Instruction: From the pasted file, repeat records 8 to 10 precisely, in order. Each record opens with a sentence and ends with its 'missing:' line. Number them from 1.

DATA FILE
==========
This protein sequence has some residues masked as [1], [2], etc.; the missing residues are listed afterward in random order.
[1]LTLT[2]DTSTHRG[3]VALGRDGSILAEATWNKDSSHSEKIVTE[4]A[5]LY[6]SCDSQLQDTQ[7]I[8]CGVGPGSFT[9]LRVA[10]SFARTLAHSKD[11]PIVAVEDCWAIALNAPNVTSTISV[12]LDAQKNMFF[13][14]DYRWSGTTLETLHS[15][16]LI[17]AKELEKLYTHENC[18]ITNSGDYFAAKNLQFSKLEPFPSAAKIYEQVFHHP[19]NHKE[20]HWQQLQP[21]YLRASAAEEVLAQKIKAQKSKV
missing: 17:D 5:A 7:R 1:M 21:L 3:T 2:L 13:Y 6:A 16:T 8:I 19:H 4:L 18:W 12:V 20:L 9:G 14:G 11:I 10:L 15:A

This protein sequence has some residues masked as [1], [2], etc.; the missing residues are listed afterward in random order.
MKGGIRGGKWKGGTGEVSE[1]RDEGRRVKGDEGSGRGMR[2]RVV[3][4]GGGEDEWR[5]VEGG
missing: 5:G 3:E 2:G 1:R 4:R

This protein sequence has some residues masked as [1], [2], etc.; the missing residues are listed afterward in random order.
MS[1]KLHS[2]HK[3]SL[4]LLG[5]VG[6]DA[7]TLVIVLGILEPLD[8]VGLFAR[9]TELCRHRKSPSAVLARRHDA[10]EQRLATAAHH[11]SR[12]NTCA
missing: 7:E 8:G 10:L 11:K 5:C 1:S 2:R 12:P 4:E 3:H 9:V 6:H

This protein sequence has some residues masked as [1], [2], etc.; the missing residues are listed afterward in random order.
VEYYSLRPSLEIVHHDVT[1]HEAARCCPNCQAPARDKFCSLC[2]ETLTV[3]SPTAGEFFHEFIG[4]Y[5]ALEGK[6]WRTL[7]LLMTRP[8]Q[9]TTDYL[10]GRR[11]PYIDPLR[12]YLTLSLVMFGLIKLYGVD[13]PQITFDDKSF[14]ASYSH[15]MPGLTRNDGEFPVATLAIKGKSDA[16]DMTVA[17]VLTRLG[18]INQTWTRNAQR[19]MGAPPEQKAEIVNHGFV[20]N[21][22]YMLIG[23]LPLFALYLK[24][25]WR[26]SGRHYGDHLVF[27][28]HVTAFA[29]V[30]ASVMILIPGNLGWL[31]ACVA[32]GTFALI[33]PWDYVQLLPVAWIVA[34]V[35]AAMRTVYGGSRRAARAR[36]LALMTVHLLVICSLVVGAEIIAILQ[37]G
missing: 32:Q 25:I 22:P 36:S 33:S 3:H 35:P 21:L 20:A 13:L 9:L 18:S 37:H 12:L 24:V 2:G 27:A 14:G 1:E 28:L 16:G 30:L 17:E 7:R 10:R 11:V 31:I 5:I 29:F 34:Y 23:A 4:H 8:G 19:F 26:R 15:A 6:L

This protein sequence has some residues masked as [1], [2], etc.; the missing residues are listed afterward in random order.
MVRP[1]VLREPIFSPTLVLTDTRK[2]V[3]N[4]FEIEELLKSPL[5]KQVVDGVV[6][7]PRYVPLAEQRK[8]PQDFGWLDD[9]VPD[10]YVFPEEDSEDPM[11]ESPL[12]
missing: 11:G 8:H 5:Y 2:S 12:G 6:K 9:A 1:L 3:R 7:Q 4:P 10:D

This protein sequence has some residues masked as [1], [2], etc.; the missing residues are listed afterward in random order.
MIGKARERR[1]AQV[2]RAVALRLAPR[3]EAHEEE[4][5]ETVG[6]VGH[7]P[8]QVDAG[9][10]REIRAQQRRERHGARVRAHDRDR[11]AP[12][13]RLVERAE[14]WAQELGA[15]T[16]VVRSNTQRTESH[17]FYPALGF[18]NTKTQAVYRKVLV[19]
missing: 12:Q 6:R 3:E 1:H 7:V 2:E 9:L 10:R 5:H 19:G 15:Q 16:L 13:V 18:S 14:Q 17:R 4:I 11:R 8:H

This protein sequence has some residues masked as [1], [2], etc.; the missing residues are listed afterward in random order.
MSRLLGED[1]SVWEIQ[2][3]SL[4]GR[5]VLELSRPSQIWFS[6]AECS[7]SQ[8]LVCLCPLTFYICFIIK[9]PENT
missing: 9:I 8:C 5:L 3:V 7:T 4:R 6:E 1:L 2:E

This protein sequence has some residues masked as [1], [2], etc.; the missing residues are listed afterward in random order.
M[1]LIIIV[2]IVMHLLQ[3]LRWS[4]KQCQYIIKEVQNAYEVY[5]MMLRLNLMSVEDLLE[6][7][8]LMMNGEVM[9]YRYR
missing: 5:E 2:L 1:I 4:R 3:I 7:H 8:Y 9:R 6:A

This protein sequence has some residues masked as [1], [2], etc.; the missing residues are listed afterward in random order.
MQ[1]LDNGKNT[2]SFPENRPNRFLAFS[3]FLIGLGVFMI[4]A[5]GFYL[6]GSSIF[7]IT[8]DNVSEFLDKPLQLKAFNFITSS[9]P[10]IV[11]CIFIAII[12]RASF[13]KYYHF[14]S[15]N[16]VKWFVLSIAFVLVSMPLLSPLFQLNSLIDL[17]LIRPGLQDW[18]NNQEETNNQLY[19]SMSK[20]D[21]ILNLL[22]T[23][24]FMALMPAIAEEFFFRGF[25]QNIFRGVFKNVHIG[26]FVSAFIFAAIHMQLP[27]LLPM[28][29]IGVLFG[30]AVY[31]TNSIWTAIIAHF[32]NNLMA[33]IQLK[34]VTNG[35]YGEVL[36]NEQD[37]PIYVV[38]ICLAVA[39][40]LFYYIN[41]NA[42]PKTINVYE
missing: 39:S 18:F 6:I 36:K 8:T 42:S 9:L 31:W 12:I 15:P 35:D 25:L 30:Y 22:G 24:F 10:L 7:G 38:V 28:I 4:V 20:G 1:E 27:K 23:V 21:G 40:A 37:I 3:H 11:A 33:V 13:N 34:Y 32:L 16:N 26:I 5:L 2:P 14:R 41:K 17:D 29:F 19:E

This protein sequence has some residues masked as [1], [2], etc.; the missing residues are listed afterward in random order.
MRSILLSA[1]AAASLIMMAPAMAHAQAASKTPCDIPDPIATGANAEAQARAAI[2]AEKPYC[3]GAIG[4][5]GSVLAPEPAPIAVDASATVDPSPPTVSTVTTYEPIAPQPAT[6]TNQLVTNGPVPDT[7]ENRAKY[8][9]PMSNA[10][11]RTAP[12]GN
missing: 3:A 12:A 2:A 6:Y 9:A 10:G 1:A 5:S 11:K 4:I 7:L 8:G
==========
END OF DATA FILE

This protein sequence has some residues masked as [1], [2], etc.; the missing residues are listed afterward in random order.
M[1]LIIIV[2]IVMHLLQ[3]LRWS[4]KQCQYIIKEVQNAYEVY[5]MMLRLNLMSVEDLLE[6][7][8]LMMNGEVM[9]YRYR
missing: 5:E 2:L 1:I 4:R 3:I 7:H 8:Y 9:R 6:A

This protein sequence has some residues masked as [1], [2], etc.; the missing residues are listed afterward in random order.
MQ[1]LDNGKNT[2]SFPENRPNRFLAFS[3]FLIGLGVFMI[4]A[5]GFYL[6]GSSIF[7]IT[8]DNVSEFLDKPLQLKAFNFITSS[9]P[10]IV[11]CIFIAII[12]RASF[13]KYYHF[14]S[15]N[16]VKWFVLSIAFVLVSMPLLSPLFQLNSLIDL[17]LIRPGLQDW[18]NNQEETNNQLY[19]SMSK[20]D[21]ILNLL[22]T[23][24]FMALMPAIAEEFFFRGF[25]QNIFRGVFKNVHIG[26]FVSAFIFAAIHMQLP[27]LLPM[28][29]IGVLFG[30]AVY[31]TNSIWTAIIAHF[32]NNLMA[33]IQLK[34]VTNG[35]YGEVL[36]NEQD[37]PIYVV[38]ICLAVA[39][40]LFYYIN[41]NA[42]PKTINVYE
missing: 39:S 18:F 6:I 36:K 8:T 42:S 9:L 31:W 12:I 15:P 35:D 25:L 30:Y 22:G 24:F 10:L 7:G 38:V 28:I 4:V 20:G 1:E 27:K 23:V 21:G 40:A 37:I 3:H 11:A 33:V 13:N 34:Y 32:L 16:N 26:I 5:L 2:P 14:R 41:K 17:D 29:F 19:E

This protein sequence has some residues masked as [1], [2], etc.; the missing residues are listed afterward in random order.
MRSILLSA[1]AAASLIMMAPAMAHAQAASKTPCDIPDPIATGANAEAQARAAI[2]AEKPYC[3]GAIG[4][5]GSVLAPEPAPIAVDASATVDPSPPTVSTVTTYEPIAPQPAT[6]TNQLVTNGPVPDT[7]ENRAKY[8][9]PMSNA[10][11]RTAP[12]GN
missing: 3:A 12:A 2:A 6:Y 9:A 10:G 1:A 5:S 11:K 4:I 7:L 8:G